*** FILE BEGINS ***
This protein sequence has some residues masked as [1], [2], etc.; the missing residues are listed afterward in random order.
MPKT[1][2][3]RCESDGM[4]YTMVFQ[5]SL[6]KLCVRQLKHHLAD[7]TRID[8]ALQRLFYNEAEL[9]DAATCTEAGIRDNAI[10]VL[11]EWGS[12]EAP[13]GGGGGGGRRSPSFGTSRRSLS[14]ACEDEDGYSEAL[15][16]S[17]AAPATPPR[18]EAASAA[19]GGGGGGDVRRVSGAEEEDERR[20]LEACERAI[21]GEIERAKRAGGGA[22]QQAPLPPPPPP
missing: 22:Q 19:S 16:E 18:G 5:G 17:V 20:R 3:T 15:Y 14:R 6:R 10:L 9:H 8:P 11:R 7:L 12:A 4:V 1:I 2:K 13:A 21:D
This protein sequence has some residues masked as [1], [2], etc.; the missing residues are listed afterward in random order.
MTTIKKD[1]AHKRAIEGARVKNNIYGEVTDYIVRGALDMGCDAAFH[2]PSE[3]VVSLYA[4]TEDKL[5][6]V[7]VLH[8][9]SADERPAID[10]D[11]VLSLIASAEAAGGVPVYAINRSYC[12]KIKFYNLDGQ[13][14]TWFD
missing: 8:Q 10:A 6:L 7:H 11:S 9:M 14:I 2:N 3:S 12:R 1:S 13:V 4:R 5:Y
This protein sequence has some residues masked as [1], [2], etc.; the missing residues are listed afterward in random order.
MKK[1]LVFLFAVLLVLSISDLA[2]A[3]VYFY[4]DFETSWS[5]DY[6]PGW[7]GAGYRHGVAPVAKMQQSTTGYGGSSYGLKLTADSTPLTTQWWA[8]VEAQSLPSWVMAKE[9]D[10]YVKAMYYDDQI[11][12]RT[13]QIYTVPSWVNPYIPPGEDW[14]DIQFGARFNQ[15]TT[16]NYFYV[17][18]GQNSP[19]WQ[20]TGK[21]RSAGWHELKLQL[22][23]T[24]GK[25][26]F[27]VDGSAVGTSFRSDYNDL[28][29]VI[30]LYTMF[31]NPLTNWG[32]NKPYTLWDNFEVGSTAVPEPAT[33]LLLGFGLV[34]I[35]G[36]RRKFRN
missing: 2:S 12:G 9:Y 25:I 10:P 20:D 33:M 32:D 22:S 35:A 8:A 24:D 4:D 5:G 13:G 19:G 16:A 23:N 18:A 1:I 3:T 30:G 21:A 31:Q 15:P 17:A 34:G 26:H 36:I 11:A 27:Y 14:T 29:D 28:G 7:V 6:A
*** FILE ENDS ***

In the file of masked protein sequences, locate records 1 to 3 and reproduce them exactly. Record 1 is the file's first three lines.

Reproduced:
This protein sequence has some residues masked as [1], [2], etc.; the missing residues are listed afterward in random order.
MPKT[1][2][3]RCESDGM[4]YTMVFQ[5]SL[6]KLCVRQLKHHLAD[7]TRID[8]ALQRLFYNEAEL[9]DAATCTEAGIRDNAI[10]VL[11]EWGS[12]EAP[13]GGGGGGGRRSPSFGTSRRSLS[14]ACEDEDGYSEAL[15][16]S[17]AAPATPPR[18]EAASAA[19]GGGGGGDVRRVSGAEEEDERR[20]LEACERAI[21]GEIERAKRAGGGA[22]QQAPLPPPPPP
missing: 22:Q 19:S 16:E 18:G 5:G 17:V 20:R 3:T 15:Y 14:R 6:R 10:L 9:H 8:P 11:R 7:L 12:A 4:V 1:I 2:K 13:A 21:D
This protein sequence has some residues masked as [1], [2], etc.; the missing residues are listed afterward in random order.
MTTIKKD[1]AHKRAIEGARVKNNIYGEVTDYIVRGALDMGCDAAFH[2]PSE[3]VVSLYA[4]TEDKL[5][6]V[7]VLH[8][9]SADERPAID[10]D[11]VLSLIASAEAAGGVPVYAINRSYC[12]KIKFYNLDGQ[13][14]TWFD
missing: 8:Q 10:A 6:L 7:H 11:S 9:M 14:I 2:N 3:S 12:R 1:S 13:V 4:R 5:Y
This protein sequence has some residues masked as [1], [2], etc.; the missing residues are listed afterward in random order.
MKK[1]LVFLFAVLLVLSISDLA[2]A[3]VYFY[4]DFETSWS[5]DY[6]PGW[7]GAGYRHGVAPVAKMQQSTTGYGGSSYGLKLTADSTPLTTQWWA[8]VEAQSLPSWVMAKE[9]D[10]YVKAMYYDDQI[11][12]RT[13]QIYTVPSWVNPYIPPGEDW[14]DIQFGARFNQ[15]TT[16]NYFYV[17][18]GQNSP[19]WQ[20]TGK[21]RSAGWHELKLQL[22][23]T[24]GK[25][26]F[27]VDGSAVGTSFRSDYNDL[28][29]VI[30]LYTMF[31]NPLTNWG[32]NKPYTLWDNFEVGSTAVPEPAT[33]LLLGFGLV[34]I[35]G[36]RRKFRN
missing: 2:S 12:G 9:Y 25:I 10:P 20:D 33:M 32:D 22:S 35:A 8:A 24:D 4:D 5:G 13:G 19:G 16:A 23:N 18:A 1:I 3:T 30:G 21:A 31:Q 15:P 17:A 34:G 26:H 36:I 11:A 27:Y 14:T 29:D 28:G 7:V 6:A